The pandemic weighs on the mental health of people with disabilities
A woman with a prosthetic leg holds a book and sits thoughtfully.
By Kathleen Bogart, Katie Wang and Robert Manning III
More … than 800,000 people in America have died of COVID-19, and millions more have faced the illness or death of loved ones, financial hardship, and resulting stress and mental health issues.
People with disabilities, who represent approximately 25% of the American adult population, are particularly likely to experience pandemic-related challenges, but their needs and experiences are often overlooked.
To fill this knowledge gap, our team recently published one of the largest academic studies on the mental health of people with disabilities in America during COVID-19.
Many people with disabilities are at high risk of developing COVID-19 and related complications. Additionally, some of the disruptions associated with the pandemic tend to disproportionately affect people with disabilities.
One survey found that almost 50% of people with disabilities had new challenges accessing health care during the pandemic. Appointments, procedures and surgeries have been delayed or canceled due to strain on the healthcare system from the pandemic. People with disabilities were already more likely to be socially isolated and live in poverty before the pandemic, putting them at even greater risk of isolation and poverty as the pandemic drags on.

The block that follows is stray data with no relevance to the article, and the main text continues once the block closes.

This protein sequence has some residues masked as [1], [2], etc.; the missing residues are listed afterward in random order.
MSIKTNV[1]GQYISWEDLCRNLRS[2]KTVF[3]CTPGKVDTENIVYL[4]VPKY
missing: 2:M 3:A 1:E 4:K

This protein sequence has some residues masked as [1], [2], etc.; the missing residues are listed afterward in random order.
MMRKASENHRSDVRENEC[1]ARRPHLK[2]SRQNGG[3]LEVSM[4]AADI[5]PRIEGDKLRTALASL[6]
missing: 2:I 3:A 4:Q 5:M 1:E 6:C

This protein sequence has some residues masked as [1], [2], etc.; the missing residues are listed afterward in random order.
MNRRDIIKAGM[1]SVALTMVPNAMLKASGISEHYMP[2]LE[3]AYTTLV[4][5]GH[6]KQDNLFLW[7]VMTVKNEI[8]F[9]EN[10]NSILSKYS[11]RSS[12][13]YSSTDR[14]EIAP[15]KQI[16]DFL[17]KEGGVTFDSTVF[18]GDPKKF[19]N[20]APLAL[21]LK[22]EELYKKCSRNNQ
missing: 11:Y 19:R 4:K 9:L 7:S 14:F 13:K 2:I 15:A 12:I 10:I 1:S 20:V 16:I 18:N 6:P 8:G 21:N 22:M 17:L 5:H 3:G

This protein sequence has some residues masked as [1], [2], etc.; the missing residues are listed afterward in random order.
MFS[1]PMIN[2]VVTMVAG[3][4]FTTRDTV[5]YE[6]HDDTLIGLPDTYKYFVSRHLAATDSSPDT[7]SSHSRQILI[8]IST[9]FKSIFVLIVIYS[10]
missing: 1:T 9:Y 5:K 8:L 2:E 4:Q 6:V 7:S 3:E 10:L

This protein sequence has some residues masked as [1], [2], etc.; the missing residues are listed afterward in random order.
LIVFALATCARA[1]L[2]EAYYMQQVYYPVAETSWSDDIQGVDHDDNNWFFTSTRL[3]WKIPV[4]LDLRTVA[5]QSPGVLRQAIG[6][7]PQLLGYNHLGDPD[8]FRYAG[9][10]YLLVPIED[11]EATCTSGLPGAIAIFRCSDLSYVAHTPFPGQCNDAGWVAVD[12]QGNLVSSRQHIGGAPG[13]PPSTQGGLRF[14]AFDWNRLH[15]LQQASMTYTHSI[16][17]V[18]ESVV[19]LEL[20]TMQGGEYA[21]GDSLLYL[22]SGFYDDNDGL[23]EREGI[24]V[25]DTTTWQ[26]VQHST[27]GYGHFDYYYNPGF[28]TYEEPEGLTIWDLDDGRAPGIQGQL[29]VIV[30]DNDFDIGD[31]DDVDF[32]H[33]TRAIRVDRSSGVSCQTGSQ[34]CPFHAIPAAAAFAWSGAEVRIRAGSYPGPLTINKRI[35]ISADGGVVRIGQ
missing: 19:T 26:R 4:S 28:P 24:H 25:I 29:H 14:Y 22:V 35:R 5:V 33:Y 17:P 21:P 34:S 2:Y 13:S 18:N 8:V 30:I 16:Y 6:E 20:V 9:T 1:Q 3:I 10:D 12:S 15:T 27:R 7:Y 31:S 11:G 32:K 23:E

To maintain their independence, many people with disabilities rely on home delivery of basic supplies such as food and medicine, which were often unavailable during the early months of the pandemic when the general public increased demand for these services. .
To examine the impacts of these myriad factors on the mental health of people with disabilities, we conducted an internet-based survey between October and December 2020 of 441 adults living in the United States. Participants had various disabilities: 50% had a physical disability, 32% had an emotional and behavioral disorder, and 27% had chronic health conditions; 44% indicated that they had more than one disability.
Compared to pre-pandemic norms, our participants experienced significantly higher rates of depression, anxiety, social isolation, and stigma. Indeed, 61% of our participants had high symptoms of depression and 50% had high symptoms of anxiety. Social isolation, pain, young age, disability stigma, and fears of contracting COVID-19 were positively associated with symptoms of depression and anxiety.
Insights to promote mental health
Although concerning, these findings provide important insight into potential strategies that can help alleviate the mental health burden faced by adults with disabilities in the United States.
- Social isolation was identified as the strongest predictor of depression and anxiety in our study, and virtual disability communities and support groups may be accessible ways to build social connections. Many people with disabilities have created online communities to help care for each other, such as Crip Camp Virtual Camp. Communities of people with disabilities have been find promote social support and reduce stigma, leading to mental health outcomes.